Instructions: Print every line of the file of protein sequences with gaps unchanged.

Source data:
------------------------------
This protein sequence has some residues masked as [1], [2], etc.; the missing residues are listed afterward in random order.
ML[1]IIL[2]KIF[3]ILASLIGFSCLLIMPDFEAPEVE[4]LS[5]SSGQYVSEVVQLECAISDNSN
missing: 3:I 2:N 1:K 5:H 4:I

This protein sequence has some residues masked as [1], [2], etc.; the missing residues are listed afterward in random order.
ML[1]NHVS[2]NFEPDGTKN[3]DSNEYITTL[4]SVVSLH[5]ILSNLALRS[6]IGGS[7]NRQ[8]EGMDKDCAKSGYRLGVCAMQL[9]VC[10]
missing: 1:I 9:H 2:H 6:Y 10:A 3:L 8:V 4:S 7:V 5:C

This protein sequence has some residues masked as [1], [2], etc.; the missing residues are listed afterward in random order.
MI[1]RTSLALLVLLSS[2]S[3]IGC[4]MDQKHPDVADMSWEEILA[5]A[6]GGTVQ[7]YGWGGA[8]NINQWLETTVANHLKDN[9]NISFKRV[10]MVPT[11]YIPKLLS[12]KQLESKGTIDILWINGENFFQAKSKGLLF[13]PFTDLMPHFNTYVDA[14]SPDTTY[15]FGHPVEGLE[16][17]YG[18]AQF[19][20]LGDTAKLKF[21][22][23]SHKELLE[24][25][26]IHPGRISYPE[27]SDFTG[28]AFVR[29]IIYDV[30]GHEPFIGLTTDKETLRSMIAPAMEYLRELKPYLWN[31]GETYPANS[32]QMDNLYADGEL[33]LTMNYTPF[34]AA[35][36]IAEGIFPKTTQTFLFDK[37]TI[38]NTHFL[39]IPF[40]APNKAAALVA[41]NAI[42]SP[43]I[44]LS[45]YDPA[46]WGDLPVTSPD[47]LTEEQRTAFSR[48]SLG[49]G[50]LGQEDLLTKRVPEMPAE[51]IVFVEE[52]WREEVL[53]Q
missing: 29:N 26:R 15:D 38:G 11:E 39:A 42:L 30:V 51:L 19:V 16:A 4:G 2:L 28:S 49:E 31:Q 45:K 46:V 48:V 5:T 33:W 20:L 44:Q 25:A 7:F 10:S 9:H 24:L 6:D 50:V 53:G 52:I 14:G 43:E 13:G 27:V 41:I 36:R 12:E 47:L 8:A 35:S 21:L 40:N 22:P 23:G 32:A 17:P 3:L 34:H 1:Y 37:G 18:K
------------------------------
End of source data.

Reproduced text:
This protein sequence has some residues masked as [1], [2], etc.; the missing residues are listed afterward in random order.
ML[1]IIL[2]KIF[3]ILASLIGFSCLLIMPDFEAPEVE[4]LS[5]SSGQYVSEVVQLECAISDNSN
missing: 3:I 2:N 1:K 5:H 4:I

This protein sequence has some residues masked as [1], [2], etc.; the missing residues are listed afterward in random order.
ML[1]NHVS[2]NFEPDGTKN[3]DSNEYITTL[4]SVVSLH[5]ILSNLALRS[6]IGGS[7]NRQ[8]EGMDKDCAKSGYRLGVCAMQL[9]VC[10]
missing: 1:I 9:H 2:H 6:Y 10:A 3:L 8:V 4:S 7:V 5:C

This protein sequence has some residues masked as [1], [2], etc.; the missing residues are listed afterward in random order.
MI[1]RTSLALLVLLSS[2]S[3]IGC[4]MDQKHPDVADMSWEEILA[5]A[6]GGTVQ[7]YGWGGA[8]NINQWLETTVANHLKDN[9]NISFKRV[10]MVPT[11]YIPKLLS[12]KQLESKGTIDILWINGENFFQAKSKGLLF[13]PFTDLMPHFNTYVDA[14]SPDTTY[15]FGHPVEGLE[16][17]YG[18]AQF[19][20]LGDTAKLKF[21][22][23]SHKELLE[24][25][26]IHPGRISYPE[27]SDFTG[28]AFVR[29]IIYDV[30]GHEPFIGLTTDKETLRSMIAPAMEYLRELKPYLWN[31]GETYPANS[32]QMDNLYADGEL[33]LTMNYTPF[34]AA[35][36]IAEGIFPKTTQTFLFDK[37]TI[38]NTHFL[39]IPF[40]APNKAAALVA[41]NAI[42]SP[43]I[44]LS[45]YDPA[46]WGDLPVTSPD[47]LTEEQRTAFSR[48]SLG[49]G[50]LGQEDLLTKRVPEMPAE[51]IVFVEE[52]WREEVL[53]Q
missing: 29:N 26:R 15:D 38:G 11:E 39:A 42:L 30:V 51:L 19:V 16:A 4:G 2:L 28:S 49:E 31:Q 45:K 46:V 48:V 5:T 33:W 20:L 44:Q 25:A 7:F 10:S 9:H 24:L 6:D 50:V 53:G 52:I 14:G 43:E 13:G 27:V 41:I 36:R 12:E 47:L 8:A 35:S 21:L 40:N 22:P 23:G 32:A 17:P 3:L 34:H 1:Y 37:G 18:K